Study Summary: Discovery of CBDH & THCH

Updated: Jul 10

Welcome to Higher Learning LV's Study Summary series. This series reviews and summarizes peer-reviewed research studies and was developed specifically for cannabis industry professionals. These study summaries provide easily digested quick reads for a variety of important issues regarding the commerce and chemistry of legal cannabis.


A 2020 study entitled "Identification of a New Cannabidiol n-hexyl Homolog in a Medicinal Cannabis Variety: Cannabidihexol" that was published in the journal Scientific Reports explored several newly discovered cannabinoids that are closely related to cannabidiol (CBD) and tetrahydrocannabinol (THC), the neutral versions of these molecules.

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The scientists employed a high-resolution mass spectrometry to identify "a reasonable number of molecules, even when present in very small traces."


"The two most important and studied phytocannabinoids present in Cannabis sativa L. are undoubtedly cannabidiol (CBD), a non-psychotropic compound with other pharmacological properties and Δ9-tetrahydrocannabinol (Δ9-THC), which instead possesses psychotropic activity and is responsible for the recreative use of hemp," reported the study's authors.


Cannabinoids such as CBD and THC feature chemical cousins that are modified versions. Although their molecular structures are only slightly different, this results in varying endocannabinoid binding affinity and other biochemical characteristics among them.


The study cited previous research investigations that reported the discovery of four new botanically sourced phytocannabinoids that included CBDB and THCB and CBDP and THCP.

The study cited previous research investigations that reported the discovery of four new botanically sourced phytocannabinoids that included CBDB and THCB and CBDP and THCP.

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CBDH & THCH

"In this work, we report a new series of phytocannabinoids that fills the gap between [these recent discoveries of] homologs of CBD and Δ9-THC...that we named cannabidihexol (CBDH) and Δ9-tetrahydrocannabihexol (Δ9-THCH), respectively," reported the study's authors.


Thus, within the span of a few short years, three new series of phytocannabinoids were discovered: CBDB/THCB, CBDP/THCP, and CBDH and THCH. The study described other isomers of CBD and THC, including cannabidiol monomethyl ether (CBDM) and tetrahydrocannabinol monomethyl ether (THCM).


The Results

The study reported that a detailed analysis and comprehensive chemical profile of a cannabis variety "is a rather arduous task" because the analytical tools "are not able to cover such a broad range of compounds." This provides a good insight into the sheer number of slightly different cannabinoids produced by the cannabis plant species.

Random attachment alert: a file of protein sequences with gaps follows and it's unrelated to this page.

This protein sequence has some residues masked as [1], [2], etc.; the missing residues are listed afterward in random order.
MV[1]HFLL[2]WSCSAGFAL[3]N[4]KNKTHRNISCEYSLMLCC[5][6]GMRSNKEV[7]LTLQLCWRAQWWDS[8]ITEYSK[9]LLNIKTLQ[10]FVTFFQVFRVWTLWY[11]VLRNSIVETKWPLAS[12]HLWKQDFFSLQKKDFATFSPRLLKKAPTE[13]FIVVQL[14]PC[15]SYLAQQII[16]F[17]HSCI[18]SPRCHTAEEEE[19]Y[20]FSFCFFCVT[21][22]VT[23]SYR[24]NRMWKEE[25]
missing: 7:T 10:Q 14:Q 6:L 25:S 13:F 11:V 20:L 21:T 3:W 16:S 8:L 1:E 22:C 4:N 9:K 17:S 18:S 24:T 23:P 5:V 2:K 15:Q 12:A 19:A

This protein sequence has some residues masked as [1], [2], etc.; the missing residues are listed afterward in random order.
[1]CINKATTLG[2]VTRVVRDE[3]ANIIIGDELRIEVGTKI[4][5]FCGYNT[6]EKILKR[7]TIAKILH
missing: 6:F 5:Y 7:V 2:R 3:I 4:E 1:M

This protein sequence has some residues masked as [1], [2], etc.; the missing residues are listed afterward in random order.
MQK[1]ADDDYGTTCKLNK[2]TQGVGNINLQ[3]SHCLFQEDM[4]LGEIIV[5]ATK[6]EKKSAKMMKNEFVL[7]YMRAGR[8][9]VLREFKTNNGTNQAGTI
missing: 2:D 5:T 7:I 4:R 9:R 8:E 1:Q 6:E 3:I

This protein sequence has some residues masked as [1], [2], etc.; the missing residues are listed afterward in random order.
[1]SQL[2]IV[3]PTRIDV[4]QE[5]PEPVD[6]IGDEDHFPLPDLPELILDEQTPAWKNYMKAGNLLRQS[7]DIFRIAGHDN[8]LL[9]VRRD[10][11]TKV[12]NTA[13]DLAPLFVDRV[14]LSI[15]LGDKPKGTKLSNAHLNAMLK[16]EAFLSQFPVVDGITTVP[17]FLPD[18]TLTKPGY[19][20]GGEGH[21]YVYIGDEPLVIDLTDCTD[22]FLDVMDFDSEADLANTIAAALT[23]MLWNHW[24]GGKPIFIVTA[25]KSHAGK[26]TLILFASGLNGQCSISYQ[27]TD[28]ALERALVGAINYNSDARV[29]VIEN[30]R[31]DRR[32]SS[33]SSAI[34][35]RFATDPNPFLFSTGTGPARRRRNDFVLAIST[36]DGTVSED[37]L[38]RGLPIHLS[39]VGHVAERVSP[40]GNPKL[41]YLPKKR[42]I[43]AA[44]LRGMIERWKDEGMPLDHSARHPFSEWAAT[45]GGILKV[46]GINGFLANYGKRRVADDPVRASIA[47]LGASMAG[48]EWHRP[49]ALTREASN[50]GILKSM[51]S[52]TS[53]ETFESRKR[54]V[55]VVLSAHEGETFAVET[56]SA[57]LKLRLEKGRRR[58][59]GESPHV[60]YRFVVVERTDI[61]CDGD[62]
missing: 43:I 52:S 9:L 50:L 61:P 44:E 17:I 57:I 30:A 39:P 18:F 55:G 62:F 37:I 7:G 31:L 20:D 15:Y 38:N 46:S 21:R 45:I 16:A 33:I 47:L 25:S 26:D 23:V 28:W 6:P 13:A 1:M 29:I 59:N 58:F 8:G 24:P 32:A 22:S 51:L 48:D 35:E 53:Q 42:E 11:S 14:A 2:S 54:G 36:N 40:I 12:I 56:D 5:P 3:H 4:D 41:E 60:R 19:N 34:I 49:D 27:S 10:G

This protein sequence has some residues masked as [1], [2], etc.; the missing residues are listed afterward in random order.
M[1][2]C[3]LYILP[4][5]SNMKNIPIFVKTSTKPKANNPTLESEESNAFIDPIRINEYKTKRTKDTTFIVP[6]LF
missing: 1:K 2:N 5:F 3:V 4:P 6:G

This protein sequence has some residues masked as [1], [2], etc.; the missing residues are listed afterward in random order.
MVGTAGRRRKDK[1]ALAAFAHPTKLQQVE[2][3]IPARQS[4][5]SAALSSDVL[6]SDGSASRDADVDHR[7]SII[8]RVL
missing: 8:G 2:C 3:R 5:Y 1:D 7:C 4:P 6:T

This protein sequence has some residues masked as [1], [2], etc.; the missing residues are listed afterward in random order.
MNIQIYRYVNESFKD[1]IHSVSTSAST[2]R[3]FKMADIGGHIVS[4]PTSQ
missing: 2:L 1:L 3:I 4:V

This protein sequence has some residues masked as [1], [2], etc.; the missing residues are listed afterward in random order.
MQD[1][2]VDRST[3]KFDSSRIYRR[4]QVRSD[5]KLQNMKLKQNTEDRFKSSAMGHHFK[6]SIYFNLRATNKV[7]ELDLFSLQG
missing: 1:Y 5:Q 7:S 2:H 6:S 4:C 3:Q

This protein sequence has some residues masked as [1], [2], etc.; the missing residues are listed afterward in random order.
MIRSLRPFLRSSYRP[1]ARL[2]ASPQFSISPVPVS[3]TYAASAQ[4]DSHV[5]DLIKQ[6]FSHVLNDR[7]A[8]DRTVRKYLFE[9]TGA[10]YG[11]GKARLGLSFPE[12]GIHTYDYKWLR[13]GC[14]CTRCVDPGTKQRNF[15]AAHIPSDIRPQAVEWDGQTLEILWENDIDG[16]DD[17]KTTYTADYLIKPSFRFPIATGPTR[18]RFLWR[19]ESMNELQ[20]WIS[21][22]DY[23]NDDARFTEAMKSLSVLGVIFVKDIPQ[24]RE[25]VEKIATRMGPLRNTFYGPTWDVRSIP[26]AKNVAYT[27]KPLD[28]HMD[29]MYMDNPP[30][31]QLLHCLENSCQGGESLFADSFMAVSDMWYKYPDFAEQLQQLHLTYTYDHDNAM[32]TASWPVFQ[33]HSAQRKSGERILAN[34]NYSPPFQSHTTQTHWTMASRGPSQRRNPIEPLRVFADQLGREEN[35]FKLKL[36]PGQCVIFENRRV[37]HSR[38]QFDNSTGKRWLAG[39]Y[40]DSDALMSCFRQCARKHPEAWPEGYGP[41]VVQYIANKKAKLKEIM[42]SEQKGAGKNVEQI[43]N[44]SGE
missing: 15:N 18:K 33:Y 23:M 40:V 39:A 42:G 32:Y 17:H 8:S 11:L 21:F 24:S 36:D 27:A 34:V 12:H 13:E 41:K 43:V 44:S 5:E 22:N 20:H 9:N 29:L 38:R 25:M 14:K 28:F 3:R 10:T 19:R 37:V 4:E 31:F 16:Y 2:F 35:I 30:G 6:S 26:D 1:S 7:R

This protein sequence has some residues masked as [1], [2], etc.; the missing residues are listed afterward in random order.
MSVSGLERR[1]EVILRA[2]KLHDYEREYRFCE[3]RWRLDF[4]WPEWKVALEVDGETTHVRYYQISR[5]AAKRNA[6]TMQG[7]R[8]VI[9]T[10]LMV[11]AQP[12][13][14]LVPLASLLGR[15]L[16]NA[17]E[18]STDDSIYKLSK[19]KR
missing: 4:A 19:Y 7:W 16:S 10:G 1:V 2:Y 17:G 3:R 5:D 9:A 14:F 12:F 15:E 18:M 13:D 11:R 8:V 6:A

Thus, within the span of a few short years, three new series of phytocannabinoids were discovered: CBDB/THCB, CBDP/THCP, and CBDH and THCH.

"The present work expanded the scope of cannabinoids identification, completing the series of homologs with different alkyl side chain from three to seven methylene [carbon] units," reported the study. It noted that, prior to this investigation, only cannabinoids with an odd number of carbon atoms on the side chain had been discovered. It reported that cannabinoids featuring an even number of carbon atoms, such as CBDH and THCH, "have been supposed to be artifacts derived from fungal oxidation." This study proved otherwise.

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Conclusions

The scientists reported their certainty that these newly discovered cannabinoids, CBDH and THCH, "are actually present in a medicinal cannabis variety." Illustrating the subtle chemical differences between these various cannabinoid homologs (isomers), the study reported that CBDH and THCH feature "the same molecular formula of the monomethyl ethers, but with a different arrangement."


The cannabis samples tested revealed the presence of "both CBDM and CBGM," as well as their acidic precursors, CBDMA and CBGMA.

Again, this different arrangement results in a slightly modified binding affinity with the CB1, CB2, and other cellular receptors of the human endocannabinoid system. "It is...very easy to confuse CBDH and CBDM, as well as Δ9-THCH and Δ9-THCM," reported the study.


The cannabis samples tested revealed the presence of "both CBDM and CBGM," as well as their acidic precursors, CBDMA and CBGMA, respectively. "Clarity has been made about the possible confusion between...CBDH [and] THCH and CBDM [and] THCM," concluded the study. "Furthermore, two new phytocannabinoids, CBDH and THCH, have been identified," they added.


View the original study.


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